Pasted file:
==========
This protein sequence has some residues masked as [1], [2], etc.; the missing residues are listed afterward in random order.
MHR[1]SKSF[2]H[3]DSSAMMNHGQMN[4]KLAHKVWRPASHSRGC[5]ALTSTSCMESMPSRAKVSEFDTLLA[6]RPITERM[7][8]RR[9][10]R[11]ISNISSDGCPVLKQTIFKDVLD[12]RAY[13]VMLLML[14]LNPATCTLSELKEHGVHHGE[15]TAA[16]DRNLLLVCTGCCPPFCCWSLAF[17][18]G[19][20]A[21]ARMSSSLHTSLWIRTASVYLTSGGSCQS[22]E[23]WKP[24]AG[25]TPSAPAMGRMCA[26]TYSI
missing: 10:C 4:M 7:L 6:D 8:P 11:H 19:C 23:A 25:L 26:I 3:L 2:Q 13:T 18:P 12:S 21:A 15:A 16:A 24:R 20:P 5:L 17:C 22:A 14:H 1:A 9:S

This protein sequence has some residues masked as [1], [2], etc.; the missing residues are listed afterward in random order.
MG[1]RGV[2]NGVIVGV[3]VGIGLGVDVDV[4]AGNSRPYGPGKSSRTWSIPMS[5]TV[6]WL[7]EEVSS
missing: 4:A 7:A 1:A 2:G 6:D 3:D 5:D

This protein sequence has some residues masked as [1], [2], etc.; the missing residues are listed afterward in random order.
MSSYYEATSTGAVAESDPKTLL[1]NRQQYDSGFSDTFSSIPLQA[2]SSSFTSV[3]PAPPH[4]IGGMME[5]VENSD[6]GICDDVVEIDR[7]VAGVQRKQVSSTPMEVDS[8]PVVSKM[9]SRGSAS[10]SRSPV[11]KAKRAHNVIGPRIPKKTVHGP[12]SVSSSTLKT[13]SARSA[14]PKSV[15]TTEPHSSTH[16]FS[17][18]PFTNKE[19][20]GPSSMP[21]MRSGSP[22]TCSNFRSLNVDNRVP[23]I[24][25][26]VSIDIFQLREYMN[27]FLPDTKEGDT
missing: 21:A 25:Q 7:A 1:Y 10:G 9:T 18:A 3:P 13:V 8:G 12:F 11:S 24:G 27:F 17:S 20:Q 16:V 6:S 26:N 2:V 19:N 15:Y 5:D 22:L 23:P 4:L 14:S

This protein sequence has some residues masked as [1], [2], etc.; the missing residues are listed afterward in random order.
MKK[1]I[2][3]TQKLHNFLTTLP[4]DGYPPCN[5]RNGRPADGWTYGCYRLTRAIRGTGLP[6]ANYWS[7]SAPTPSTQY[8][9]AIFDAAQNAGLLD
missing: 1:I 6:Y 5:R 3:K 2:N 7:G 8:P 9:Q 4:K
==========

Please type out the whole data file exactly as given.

This protein sequence has some residues masked as [1], [2], etc.; the missing residues are listed afterward in random order.
MHR[1]SKSF[2]H[3]DSSAMMNHGQMN[4]KLAHKVWRPASHSRGC[5]ALTSTSCMESMPSRAKVSEFDTLLA[6]RPITERM[7][8]RR[9][10]R[11]ISNISSDGCPVLKQTIFKDVLD[12]RAY[13]VMLLML[14]LNPATCTLSELKEHGVHHGE[15]TAA[16]DRNLLLVCTGCCPPFCCWSLAF[17][18]G[19][20]A[21]ARMSSSLHTSLWIRTASVYLTSGGSCQS[22]E[23]WKP[24]AG[25]TPSAPAMGRMCA[26]TYSI
missing: 10:C 4:M 7:L 6:D 8:P 11:H 19:C 23:A 25:L 26:I 3:L 2:Q 13:T 18:P 12:S 21:A 15:A 16:A 24:R 20:P 5:L 17:C 22:A 14:H 1:A 9:S

This protein sequence has some residues masked as [1], [2], etc.; the missing residues are listed afterward in random order.
MG[1]RGV[2]NGVIVGV[3]VGIGLGVDVDV[4]AGNSRPYGPGKSSRTWSIPMS[5]TV[6]WL[7]EEVSS
missing: 4:A 7:A 1:A 2:G 6:D 3:D 5:D

This protein sequence has some residues masked as [1], [2], etc.; the missing residues are listed afterward in random order.
MSSYYEATSTGAVAESDPKTLL[1]NRQQYDSGFSDTFSSIPLQA[2]SSSFTSV[3]PAPPH[4]IGGMME[5]VENSD[6]GICDDVVEIDR[7]VAGVQRKQVSSTPMEVDS[8]PVVSKM[9]SRGSAS[10]SRSPV[11]KAKRAHNVIGPRIPKKTVHGP[12]SVSSSTLKT[13]SARSA[14]PKSV[15]TTEPHSSTH[16]FS[17][18]PFTNKE[19][20]GPSSMP[21]MRSGSP[22]TCSNFRSLNVDNRVP[23]I[24][25][26]VSIDIFQLREYMN[27]FLPDTKEGDT
missing: 21:A 25:Q 7:A 1:Y 10:G 9:T 18:A 3:P 13:V 8:G 12:F 11:S 24:G 27:F 17:S 20:Q 16:V 6:S 26:N 2:V 19:N 15:Y 5:D 22:L 23:P 4:L 14:S

This protein sequence has some residues masked as [1], [2], etc.; the missing residues are listed afterward in random order.
MKK[1]I[2][3]TQKLHNFLTTLP[4]DGYPPCN[5]RNGRPADGWTYGCYRLTRAIRGTGLP[6]ANYWS[7]SAPTPSTQY[8][9]AIFDAAQNAGLLD
missing: 1:I 6:Y 5:R 3:K 2:N 7:G 8:P 9:Q 4:K